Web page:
Mon, 21 Jul 2003

Holidays fail to boost tourism

Fabiola Desy Unidjaja, The Jakarta Post, Jakarta

The government policy on extended holidays has failed to boost tourism as it is not supported by sufficient transportation infrastructure or promotion to persuade domestic tourists to travel, a practitioner says.

Chairwoman of the Association of Indonesian Tour and Travel Agencies (ASITA) Meity Robot said on Sunday the policy managed to only slightly increase the number of tourists to Indonesia.

"Some of the problems are related to limited seat availability: How can you go on holiday if all flights and trains are fully booked?" Meity asked The Jakarta Post on Sunday.

She further pointed to the lack of coordination between airlines and hotels to create attractive holiday packages for vacationers.

"It seems that we do not speak the same language in boosting the tourism industry," the businesswoman said.

Since the Bali bombings in October 2002, the government has decided to prolong or shift national holidays to create long weekends. The decision was meant to persuade domestic tourists to take holidays and visit domestic tourist resorts around the country.

For 2004, the government has decided to continue the policy by announcing nine long weekends through the year.

Coordinating Minister for Social Welfare Jusuf Kalla claimed that the decision was based on resurrecting the tourism industry following the adoption of the policy in 2003, although he did not have any data that showed an increase.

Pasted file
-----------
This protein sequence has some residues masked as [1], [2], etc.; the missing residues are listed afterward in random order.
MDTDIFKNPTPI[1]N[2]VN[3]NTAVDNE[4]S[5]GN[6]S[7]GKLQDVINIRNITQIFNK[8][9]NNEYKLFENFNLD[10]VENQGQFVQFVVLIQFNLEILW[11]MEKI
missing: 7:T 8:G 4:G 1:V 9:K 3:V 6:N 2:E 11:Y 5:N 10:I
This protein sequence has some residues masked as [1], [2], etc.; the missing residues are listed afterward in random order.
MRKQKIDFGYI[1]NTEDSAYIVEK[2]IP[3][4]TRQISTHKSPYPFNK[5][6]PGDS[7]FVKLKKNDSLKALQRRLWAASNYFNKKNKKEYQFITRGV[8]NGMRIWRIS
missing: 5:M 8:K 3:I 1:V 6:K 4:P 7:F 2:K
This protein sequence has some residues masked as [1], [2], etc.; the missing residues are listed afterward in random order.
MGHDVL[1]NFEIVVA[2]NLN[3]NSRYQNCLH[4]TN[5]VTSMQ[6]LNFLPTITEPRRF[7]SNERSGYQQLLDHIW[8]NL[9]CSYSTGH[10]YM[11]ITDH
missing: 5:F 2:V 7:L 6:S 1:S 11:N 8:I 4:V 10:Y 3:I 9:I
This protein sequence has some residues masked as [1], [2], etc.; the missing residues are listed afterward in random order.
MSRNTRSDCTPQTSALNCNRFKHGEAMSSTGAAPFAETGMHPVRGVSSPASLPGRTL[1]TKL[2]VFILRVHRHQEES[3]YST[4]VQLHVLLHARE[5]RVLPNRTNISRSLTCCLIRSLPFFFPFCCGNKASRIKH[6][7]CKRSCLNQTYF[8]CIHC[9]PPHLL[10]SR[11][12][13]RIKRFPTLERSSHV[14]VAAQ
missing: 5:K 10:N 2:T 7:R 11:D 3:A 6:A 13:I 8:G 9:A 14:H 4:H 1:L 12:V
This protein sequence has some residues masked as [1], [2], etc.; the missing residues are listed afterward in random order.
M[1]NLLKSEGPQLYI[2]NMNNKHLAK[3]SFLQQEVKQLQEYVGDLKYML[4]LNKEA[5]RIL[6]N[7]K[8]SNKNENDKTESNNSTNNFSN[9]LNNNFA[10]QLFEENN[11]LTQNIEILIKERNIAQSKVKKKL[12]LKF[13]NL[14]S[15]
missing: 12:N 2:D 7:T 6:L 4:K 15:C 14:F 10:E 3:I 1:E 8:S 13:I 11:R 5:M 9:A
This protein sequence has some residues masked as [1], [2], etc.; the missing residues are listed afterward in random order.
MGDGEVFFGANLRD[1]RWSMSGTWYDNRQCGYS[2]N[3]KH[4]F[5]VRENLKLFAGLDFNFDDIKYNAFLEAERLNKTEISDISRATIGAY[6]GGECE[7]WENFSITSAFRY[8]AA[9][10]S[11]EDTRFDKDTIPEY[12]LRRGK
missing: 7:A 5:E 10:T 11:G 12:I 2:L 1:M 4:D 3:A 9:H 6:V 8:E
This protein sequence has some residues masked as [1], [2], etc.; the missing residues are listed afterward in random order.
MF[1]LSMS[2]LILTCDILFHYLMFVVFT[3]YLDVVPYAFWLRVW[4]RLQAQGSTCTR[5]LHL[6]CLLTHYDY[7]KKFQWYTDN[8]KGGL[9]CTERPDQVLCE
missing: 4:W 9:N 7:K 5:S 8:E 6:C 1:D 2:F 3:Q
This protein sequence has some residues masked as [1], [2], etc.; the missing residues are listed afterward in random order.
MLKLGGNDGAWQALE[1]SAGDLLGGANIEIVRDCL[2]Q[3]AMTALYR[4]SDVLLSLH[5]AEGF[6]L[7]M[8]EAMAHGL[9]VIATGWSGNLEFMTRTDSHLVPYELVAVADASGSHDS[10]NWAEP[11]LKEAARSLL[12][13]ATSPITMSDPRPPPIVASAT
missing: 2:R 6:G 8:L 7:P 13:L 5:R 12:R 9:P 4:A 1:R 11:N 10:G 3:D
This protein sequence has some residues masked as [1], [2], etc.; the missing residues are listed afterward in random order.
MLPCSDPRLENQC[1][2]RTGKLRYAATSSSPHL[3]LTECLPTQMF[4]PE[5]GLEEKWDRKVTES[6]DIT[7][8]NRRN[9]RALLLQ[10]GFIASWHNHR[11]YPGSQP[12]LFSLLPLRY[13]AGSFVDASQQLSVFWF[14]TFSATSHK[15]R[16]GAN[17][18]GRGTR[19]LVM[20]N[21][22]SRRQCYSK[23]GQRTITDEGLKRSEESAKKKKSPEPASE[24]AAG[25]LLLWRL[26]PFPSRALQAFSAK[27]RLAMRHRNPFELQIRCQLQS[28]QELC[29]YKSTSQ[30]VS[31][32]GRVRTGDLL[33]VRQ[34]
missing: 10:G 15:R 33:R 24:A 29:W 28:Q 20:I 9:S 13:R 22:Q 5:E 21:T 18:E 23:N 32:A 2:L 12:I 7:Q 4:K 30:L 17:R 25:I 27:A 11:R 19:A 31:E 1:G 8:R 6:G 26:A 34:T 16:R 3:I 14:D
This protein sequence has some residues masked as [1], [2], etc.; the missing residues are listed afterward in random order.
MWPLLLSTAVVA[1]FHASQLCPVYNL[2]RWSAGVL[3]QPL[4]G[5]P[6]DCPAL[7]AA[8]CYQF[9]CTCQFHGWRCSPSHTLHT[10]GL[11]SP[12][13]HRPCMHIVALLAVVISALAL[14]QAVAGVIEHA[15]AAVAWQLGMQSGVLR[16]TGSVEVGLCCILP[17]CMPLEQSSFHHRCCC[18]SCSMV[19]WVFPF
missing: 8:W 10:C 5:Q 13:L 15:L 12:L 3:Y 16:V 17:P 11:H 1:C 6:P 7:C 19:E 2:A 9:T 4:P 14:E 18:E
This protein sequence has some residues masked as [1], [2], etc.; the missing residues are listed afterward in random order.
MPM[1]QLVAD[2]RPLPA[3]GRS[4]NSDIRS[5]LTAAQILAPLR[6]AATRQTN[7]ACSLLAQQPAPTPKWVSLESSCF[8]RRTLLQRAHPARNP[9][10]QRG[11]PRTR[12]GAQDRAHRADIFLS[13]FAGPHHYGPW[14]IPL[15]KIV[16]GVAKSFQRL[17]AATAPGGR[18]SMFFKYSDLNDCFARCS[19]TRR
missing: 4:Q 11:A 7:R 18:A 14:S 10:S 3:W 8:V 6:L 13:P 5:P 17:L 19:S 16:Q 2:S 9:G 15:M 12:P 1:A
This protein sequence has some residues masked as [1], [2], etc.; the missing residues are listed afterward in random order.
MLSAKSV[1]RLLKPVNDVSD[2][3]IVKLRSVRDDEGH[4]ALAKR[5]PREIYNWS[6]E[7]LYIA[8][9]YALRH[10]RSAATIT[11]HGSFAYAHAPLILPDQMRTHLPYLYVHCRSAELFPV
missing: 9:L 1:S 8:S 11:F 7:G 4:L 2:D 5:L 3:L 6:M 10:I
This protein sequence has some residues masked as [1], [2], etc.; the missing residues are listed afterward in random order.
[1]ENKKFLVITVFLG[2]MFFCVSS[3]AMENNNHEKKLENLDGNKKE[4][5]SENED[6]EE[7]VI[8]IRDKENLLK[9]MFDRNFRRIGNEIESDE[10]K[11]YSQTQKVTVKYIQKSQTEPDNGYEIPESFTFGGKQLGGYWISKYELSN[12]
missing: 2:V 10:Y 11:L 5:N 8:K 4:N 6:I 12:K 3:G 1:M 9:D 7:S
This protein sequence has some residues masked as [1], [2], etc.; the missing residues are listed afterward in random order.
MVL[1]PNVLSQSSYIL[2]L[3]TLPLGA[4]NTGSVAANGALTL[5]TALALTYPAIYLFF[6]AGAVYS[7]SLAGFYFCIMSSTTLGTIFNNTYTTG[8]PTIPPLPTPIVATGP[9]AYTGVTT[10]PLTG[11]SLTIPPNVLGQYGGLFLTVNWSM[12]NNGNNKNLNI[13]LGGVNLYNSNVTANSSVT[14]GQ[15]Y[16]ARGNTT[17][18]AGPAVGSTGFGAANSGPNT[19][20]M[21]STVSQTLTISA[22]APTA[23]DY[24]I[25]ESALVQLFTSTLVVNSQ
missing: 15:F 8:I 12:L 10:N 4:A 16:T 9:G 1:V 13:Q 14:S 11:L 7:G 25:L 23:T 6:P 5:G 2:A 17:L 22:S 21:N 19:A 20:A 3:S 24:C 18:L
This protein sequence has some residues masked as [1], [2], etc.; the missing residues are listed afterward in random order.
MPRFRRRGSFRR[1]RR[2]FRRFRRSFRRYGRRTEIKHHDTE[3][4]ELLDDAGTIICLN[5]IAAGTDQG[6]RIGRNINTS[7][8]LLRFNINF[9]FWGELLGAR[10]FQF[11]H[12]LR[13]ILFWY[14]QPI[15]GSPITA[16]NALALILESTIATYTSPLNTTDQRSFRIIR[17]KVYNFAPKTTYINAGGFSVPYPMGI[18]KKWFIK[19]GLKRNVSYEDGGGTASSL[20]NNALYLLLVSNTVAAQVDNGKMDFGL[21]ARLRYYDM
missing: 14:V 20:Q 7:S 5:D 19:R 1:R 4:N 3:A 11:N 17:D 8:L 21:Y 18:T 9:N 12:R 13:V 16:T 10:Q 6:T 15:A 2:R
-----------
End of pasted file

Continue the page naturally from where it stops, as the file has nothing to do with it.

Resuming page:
He maintained the decision was needed not just to boost tourism, but to improve the work efficiency of civil servants.

Meity admitted that the extended holidays had done a favor to the tourism industry when Asia was hardest hit by Severe Acute Respiratory Syndrome (SARS). The outbreak prevented Indonesians from traveling aboard, she said.

However, as soon as it eased, countries such as Singapore, Taiwan and Hongkong, which were among the worst SARS-infected countries, began to promote their own tourist industries in a more aggressive way than ever before, Meity said.

"They have offered packages that we cannot compete with; together with the lack of transportation seats, people are likely to choose to travel abroad rather than to other parts of the country," she added.

She said that it would be unfair to say that the decision was fruitless, but it required much more support to boost the number of domestic tourists.

"We have produced attractive packages and are actively promoting them to attract both domestic and foreign tourists; otherwise, many players will just go out of business," Meity remarked.